A similar trend has been observed in Ho Chi Minh City, where a survey on insomnia revealed that around 33% of the population were suffering from at least one symptom of insomnia.

Doctors at the Ho Chi Minh City University of Medicine and Pharmacy Hospital have estimated that around 15% of the patients visiting the hospital were seeking treatment for insomnia. Among the patients visiting to check-up on other health matters, around 35-40% were diagnosed with insomnia.

An lost 5 kilograms in two months because of insomnia. Photo courtesy of An

An lost 5 kilograms in two months because of insomnia. Photo courtesy of An

Tran Thi Hong Thu, vice president of the Mai Huong Daytime Psychiatric Hospital, said the causes of insomnia could be divided into physical, mental, and environmental reasons.

The most common reasons for young people are normally bad academic performance, failing to get into a university, going through a break up, becoming unemployed, or bearing the pressure of making money or aging. Certain habits including staying up late to scroll on mobile phones or watching films could also contribute to the problem.

Insomnia might affect many aspects of the patients’ lives and develop into mental disorders. Research has shown that insomnia increases the risk of death by 13%.

Thu said that most of the insomnia patients of Mai Huong Daytime Psychiatric Hospital reported that they had registered for mediation and yoga courses as well as buying Eastern medicines and supplements to increase sleep. But rarely did they see these methods prove to have long-term effects.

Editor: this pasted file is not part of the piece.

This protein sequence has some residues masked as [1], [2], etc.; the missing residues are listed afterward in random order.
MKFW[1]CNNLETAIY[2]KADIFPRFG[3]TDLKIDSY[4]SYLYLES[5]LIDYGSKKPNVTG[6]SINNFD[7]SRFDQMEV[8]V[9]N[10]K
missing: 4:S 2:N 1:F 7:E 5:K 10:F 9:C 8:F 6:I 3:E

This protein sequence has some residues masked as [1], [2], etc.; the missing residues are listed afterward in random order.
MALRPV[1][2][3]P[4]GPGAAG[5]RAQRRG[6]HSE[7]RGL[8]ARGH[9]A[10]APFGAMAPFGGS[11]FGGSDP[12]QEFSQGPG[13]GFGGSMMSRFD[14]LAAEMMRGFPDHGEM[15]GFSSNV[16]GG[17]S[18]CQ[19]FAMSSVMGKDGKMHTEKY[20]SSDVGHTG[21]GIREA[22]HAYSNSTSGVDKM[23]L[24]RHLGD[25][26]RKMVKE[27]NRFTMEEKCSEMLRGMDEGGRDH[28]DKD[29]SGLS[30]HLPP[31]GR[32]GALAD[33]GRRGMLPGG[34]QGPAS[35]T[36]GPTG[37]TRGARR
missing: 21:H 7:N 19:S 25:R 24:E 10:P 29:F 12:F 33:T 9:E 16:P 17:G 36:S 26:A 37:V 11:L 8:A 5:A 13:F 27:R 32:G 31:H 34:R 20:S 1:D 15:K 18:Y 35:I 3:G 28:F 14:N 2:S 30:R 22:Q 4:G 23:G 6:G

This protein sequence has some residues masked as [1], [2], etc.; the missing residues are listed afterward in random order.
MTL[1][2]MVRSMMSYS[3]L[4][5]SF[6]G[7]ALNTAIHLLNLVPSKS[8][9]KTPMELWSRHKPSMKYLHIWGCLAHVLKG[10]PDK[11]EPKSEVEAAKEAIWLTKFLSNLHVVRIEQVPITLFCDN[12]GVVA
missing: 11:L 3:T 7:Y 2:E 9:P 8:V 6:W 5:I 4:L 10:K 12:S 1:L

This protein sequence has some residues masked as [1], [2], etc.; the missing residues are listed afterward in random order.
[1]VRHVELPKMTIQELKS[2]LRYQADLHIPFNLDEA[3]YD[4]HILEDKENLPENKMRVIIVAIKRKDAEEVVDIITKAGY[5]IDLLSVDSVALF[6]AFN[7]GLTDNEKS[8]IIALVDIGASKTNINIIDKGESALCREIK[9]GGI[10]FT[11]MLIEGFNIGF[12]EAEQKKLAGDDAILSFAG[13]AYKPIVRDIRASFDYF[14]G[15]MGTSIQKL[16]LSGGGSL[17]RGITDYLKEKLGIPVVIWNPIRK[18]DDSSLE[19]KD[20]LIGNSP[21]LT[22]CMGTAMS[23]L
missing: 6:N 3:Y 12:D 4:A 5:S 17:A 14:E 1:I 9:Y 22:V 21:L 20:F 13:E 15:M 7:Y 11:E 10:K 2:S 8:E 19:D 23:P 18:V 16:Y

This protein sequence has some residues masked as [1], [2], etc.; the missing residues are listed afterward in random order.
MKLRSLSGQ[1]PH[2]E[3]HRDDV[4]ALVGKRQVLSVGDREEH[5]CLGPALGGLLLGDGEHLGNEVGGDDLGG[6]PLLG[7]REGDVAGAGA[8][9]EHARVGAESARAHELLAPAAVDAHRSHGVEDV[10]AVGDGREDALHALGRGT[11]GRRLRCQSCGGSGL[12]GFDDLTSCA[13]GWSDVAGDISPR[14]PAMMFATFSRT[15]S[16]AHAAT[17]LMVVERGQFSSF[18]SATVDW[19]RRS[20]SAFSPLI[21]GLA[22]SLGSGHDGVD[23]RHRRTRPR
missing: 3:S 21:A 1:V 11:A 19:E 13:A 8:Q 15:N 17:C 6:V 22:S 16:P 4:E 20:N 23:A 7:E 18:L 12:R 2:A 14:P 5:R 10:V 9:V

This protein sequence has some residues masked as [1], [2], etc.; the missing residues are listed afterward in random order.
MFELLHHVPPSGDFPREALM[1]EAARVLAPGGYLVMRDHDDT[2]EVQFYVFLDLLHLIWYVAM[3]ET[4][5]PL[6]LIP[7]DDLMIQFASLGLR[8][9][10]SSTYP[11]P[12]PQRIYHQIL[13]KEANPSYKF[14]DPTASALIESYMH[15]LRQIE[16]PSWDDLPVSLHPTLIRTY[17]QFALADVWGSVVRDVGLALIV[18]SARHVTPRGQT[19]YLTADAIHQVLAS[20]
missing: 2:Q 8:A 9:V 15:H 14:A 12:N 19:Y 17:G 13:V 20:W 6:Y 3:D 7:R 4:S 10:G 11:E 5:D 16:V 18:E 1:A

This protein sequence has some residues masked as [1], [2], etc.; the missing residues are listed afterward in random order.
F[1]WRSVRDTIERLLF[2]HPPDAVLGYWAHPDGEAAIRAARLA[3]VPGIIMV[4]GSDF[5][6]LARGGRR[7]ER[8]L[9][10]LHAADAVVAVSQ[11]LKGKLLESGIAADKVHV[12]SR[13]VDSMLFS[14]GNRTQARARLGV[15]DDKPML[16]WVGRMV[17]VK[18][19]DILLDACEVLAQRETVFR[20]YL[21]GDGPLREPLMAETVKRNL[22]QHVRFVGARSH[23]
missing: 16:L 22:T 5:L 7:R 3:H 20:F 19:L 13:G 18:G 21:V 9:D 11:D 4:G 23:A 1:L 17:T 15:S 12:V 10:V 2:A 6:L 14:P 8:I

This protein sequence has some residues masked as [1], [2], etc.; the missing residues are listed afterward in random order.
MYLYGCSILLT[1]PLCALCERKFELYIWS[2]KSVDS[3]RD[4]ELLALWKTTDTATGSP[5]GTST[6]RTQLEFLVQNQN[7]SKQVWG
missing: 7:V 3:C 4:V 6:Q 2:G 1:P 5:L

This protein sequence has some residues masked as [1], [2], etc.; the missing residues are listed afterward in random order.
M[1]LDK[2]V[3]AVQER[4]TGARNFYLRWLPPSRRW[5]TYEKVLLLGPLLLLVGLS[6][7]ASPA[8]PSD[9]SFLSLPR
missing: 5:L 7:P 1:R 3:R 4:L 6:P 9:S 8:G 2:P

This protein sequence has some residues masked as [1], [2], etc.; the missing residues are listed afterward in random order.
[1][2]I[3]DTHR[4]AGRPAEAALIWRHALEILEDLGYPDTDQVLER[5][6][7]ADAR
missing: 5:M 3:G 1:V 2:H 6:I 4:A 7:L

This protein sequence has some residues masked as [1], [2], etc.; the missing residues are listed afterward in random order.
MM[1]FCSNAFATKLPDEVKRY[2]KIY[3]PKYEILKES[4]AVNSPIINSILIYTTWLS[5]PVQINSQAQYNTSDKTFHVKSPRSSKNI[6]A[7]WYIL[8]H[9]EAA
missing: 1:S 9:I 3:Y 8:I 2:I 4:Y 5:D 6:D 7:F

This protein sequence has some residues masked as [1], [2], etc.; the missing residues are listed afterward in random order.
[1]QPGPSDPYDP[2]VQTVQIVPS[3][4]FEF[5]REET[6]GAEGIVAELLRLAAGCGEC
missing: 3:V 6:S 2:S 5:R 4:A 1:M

Some sedative pills bring temporary effects, as they help relieve stress and by doing so, send people to sleep more easily. However, overusing these pills could cause over-reliance and affect the patients’ ability to sleep after ceasing usage.

Not to mention that these pills do not solve the underlying actual reasons for insomnia.

Dr Ngo Quang Hai at the Vietnam Acupuncture Association suggests that people suffering from insomnia symptoms should visit doctors as soon as possible to be examined before their situations get worse.

"Unfortunately, many patients leave their insomnia situation untreated for years before seeking help from doctors," Hai said.

People can avoid getting insomnia by trying to follow a sleep pattern and keep their bedroom quiet. They should also practice things like reading books, listening to calm music, having a bath, exercising, and avoiding using digital devices for at least 30 minutes prior to their bedtime.

A healthy lifestyle, including avoiding eating too little or too much and cutting down on food and drinks that contain caffeine, should also be prioritized.

An's doctor encouraged her to exercise along with taking the medicines.

"I feel jealous of people around me who can sleep deeply every night," An said. "Now all I wish for is a normal sleep."